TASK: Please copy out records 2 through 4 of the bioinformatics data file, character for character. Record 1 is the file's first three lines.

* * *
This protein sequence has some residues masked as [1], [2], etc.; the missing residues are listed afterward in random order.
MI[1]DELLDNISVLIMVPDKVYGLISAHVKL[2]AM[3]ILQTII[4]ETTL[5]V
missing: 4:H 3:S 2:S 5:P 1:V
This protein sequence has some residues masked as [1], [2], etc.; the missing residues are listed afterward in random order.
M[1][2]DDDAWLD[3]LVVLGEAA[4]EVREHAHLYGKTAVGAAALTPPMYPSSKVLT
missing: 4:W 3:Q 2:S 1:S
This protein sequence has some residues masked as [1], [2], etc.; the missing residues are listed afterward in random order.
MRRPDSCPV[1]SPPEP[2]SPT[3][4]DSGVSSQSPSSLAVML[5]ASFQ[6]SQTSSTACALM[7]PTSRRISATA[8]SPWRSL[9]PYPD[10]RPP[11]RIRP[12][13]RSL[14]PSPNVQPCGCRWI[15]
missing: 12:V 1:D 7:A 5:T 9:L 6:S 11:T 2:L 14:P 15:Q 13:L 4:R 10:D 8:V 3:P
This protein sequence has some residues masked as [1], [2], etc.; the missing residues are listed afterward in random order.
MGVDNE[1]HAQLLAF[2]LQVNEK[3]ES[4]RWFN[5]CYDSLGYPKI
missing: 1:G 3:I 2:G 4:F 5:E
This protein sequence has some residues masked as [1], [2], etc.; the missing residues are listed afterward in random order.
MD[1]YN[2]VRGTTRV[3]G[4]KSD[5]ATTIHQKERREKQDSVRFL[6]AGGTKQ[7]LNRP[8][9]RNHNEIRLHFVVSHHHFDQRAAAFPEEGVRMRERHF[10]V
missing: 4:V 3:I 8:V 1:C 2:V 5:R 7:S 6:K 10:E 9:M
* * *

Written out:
This protein sequence has some residues masked as [1], [2], etc.; the missing residues are listed afterward in random order.
M[1][2]DDDAWLD[3]LVVLGEAA[4]EVREHAHLYGKTAVGAAALTPPMYPSSKVLT
missing: 4:W 3:Q 2:S 1:S
This protein sequence has some residues masked as [1], [2], etc.; the missing residues are listed afterward in random order.
MRRPDSCPV[1]SPPEP[2]SPT[3][4]DSGVSSQSPSSLAVML[5]ASFQ[6]SQTSSTACALM[7]PTSRRISATA[8]SPWRSL[9]PYPD[10]RPP[11]RIRP[12][13]RSL[14]PSPNVQPCGCRWI[15]
missing: 12:V 1:D 7:A 5:T 9:L 6:S 11:T 2:L 14:P 15:Q 13:L 4:R 10:D 8:V 3:P
This protein sequence has some residues masked as [1], [2], etc.; the missing residues are listed afterward in random order.
MGVDNE[1]HAQLLAF[2]LQVNEK[3]ES[4]RWFN[5]CYDSLGYPKI
missing: 1:G 3:I 2:G 4:F 5:E